Hugh Chance was born in Winfield, Kansas on 28 December 1911. The next year the family moved to a farm near Tisdale, just six miles east. There he lived the life of a typical farm boy for the next ten years. In 1922 the family moved to Davenport, Iowa so his father could attend Palmer Chiropractic College, the only one in the country at that time.
His mother had received chiropractic treatment despite strong social and family pressure that chiropractic practitioners were quacks. In a family argument, his father finally exclaimed, “If it can stop my headaches, I’ll take their damn course!” After just one session, the headaches that had plagued him for years were gone. True to his word, Hugh’s father packed up the family and moved to Davenport and enrolled. That decision changed Hugh’s life.
After high school Hugh Chance attended Cornell College, then law school at the University of Iowa. He obtained his Juris Doctors degree in 1934. Just before graduation that year, he married Margaret Chamberlain, a school teacher he had met in college. He then opened his own law practice while she taught school.
The Great Depression had not receded enough for his law practice to prosper, and in 1943 he enlisted in the US navy. His father’s parting words were, “If you’re ever in Australia, look up the Boltons.” Stanley and Mariette Bolton were the only chiropractors in that country and he had attended school with them.
Hugh was assigned to the South Pacific, was in Australia, and did look them up. In the Bolton's home he noticed an unusual inscription on the wall. When he asked what it was, they said, “Bahá’í.” They briefly discussed the Faith, gave him some pamphlets which he later read and dismissed, but he did send them home to his wife.
After his enlistment ended he was offered the position of attorney for the International Association of Chiropractic. In those days chiropractors were sued by local doctors for practicing medicine without a license or malpractice. His role was to travel and advise local attorneys in their defense of the chiropractors. He eventually became CEO of the Association.
In April 1953 the Boltons came to the United States for the dedication of the House of Worship and to attend the international teaching conference. They stayed as guests of the Chances. Margaret asked if they were Bahá’ís. When Boltons left they put Chances in touch with local Bahá’ís.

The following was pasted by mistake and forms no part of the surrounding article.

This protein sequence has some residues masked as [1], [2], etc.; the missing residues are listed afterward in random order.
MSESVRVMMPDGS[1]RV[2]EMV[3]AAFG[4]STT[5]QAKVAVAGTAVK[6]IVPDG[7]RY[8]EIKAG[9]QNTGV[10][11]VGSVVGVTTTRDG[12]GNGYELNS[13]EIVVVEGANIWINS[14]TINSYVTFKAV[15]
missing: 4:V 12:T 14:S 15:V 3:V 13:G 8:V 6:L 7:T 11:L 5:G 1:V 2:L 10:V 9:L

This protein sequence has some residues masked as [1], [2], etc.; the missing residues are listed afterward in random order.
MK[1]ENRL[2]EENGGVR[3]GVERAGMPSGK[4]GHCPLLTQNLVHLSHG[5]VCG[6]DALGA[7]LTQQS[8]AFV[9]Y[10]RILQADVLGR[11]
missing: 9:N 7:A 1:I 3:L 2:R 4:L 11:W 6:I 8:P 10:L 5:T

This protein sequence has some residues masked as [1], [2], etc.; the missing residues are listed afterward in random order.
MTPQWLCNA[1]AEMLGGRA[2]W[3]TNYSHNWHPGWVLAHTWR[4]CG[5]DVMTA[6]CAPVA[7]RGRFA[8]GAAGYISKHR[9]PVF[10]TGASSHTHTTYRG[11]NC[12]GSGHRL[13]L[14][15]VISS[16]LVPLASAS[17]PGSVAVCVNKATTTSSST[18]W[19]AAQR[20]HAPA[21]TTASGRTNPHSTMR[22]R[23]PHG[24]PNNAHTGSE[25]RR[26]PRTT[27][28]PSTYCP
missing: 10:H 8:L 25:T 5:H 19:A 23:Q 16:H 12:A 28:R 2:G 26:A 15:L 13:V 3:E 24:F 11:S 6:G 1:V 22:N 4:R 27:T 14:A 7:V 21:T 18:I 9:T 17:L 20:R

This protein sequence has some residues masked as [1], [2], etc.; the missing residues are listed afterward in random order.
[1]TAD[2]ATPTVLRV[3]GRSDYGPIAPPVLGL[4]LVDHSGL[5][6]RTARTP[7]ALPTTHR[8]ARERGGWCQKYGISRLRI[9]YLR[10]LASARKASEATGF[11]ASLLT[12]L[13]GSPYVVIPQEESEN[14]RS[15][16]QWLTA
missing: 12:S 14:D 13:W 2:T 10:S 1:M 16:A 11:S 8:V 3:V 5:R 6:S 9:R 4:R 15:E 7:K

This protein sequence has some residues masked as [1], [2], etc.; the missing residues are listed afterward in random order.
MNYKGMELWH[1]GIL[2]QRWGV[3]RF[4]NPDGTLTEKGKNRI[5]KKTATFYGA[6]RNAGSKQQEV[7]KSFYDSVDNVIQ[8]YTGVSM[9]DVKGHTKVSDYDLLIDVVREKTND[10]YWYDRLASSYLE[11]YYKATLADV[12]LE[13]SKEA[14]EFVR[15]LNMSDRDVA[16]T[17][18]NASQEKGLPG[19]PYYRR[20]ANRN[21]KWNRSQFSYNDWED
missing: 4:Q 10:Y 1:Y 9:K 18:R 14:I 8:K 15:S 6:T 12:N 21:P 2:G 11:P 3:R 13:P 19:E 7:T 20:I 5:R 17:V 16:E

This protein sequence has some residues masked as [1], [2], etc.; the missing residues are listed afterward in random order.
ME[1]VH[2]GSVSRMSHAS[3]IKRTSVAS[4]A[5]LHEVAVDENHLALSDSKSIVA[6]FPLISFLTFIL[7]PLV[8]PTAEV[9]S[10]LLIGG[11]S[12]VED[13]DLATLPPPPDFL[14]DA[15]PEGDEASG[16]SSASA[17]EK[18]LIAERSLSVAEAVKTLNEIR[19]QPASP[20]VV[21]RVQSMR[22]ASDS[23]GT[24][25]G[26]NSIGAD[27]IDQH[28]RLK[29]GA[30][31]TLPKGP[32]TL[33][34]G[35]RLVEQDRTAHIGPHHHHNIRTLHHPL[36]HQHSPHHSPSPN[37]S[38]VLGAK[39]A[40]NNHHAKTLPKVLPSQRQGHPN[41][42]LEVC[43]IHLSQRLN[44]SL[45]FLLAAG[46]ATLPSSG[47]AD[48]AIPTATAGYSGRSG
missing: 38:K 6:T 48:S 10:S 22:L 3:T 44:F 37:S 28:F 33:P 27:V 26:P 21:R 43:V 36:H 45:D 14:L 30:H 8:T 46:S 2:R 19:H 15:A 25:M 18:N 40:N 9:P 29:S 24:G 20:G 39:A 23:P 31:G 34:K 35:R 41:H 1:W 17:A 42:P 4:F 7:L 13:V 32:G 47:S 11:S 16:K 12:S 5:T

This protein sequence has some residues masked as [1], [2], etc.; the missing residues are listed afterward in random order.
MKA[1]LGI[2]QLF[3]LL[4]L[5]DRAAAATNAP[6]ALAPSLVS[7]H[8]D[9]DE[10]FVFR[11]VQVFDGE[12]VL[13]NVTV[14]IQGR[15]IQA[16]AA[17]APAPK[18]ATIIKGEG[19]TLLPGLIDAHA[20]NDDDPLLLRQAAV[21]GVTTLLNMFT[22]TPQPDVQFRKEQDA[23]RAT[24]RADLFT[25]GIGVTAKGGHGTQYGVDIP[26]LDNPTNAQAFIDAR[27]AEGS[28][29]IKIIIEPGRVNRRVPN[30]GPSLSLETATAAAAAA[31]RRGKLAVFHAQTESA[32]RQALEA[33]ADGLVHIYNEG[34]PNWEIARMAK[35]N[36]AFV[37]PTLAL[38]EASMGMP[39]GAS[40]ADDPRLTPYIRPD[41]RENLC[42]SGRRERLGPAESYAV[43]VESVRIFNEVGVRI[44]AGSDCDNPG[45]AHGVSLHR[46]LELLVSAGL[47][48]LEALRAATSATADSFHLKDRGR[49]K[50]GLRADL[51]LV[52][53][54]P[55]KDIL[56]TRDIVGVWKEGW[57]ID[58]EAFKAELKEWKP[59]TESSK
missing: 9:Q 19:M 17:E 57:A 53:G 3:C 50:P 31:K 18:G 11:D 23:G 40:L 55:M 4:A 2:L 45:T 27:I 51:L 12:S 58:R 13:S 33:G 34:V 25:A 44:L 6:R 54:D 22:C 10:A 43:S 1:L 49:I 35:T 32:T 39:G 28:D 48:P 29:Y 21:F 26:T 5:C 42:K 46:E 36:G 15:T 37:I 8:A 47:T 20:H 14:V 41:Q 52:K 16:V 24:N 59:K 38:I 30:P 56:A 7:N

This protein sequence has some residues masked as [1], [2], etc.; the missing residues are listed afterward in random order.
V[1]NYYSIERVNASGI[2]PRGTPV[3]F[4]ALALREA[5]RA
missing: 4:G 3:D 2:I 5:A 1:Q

Margaret and Mary Ann, their daughter, investigated the Faith and both soon decided to join. It took Hugh another year. He had taken Margaret and Mary Ann to a conference for Bahá’ís only, then sat in the back by himself. The words of the speaker convinced him that the Faith was true. After the session he spoke to the speaker and expressed his intention to declare his faith. The speaker had not expected this result!
A few months later, delegates were elected for the National Convention and he was surprised to be elected. Soon after that next Ridvan he was appointed to the National Teaching Committee.
In 1961, in a by-election to fill a vacancy on the National Spiritual Assembly, Hugh was surprised to be elected. He was re-elected at the next Ridvan, then elected Secretary. The previous Secretary had just been elected to the International Bahá’í Council in Haifa, the precursor to the Universal House of Justice. As they parted, Charles Wolcott remarked, “You’ll be in Haifa some day.” Hugh did not think so.
Two years later, as a member of the National Spiritual Assembly, Hugh was in Haifa to elect the first Universal House of Justice. As the first six names of the members of this new institution were called out Hugh noted that he knew them. When the seventh name was called he thought, “That must be some other Hugh Chance!” The person sitting beside him later said that, as his name was called, all the color drained from his face. Never in his life had he imagined being a member of the House of Justice. It was unbelievable.